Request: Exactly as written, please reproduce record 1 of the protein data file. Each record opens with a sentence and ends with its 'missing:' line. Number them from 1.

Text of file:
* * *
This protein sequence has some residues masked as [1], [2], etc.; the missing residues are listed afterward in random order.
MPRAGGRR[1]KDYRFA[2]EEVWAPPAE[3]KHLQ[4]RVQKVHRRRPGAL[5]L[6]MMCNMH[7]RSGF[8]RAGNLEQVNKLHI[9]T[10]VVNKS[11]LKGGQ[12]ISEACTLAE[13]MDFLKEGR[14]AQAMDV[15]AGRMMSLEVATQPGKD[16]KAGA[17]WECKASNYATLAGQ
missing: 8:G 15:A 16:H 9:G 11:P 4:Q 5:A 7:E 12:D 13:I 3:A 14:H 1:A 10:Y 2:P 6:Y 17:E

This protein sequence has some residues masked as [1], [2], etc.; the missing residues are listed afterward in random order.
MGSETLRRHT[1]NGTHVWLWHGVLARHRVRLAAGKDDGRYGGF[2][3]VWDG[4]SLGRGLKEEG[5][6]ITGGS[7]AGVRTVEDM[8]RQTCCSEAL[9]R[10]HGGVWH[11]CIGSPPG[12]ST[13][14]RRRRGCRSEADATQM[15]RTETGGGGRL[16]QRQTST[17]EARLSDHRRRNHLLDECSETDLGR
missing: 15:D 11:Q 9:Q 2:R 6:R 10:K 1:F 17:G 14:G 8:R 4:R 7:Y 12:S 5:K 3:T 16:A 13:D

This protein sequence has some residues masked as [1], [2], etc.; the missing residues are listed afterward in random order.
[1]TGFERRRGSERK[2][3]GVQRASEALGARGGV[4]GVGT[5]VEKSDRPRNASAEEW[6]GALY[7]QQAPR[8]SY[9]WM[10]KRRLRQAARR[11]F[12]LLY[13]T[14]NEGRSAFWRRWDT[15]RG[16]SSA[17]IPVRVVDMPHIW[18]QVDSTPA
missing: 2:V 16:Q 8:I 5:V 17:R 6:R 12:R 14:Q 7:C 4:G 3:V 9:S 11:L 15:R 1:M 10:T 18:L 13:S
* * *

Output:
This protein sequence has some residues masked as [1], [2], etc.; the missing residues are listed afterward in random order.
MPRAGGRR[1]KDYRFA[2]EEVWAPPAE[3]KHLQ[4]RVQKVHRRRPGAL[5]L[6]MMCNMH[7]RSGF[8]RAGNLEQVNKLHI[9]T[10]VVNKS[11]LKGGQ[12]ISEACTLAE[13]MDFLKEGR[14]AQAMDV[15]AGRMMSLEVATQPGKD[16]KAGA[17]WECKASNYATLAGQ
missing: 8:G 15:A 16:H 9:G 11:P 4:Q 5:A 7:E 12:D 13:I 3:A 14:H 1:A 10:Y 2:P 6:Y 17:E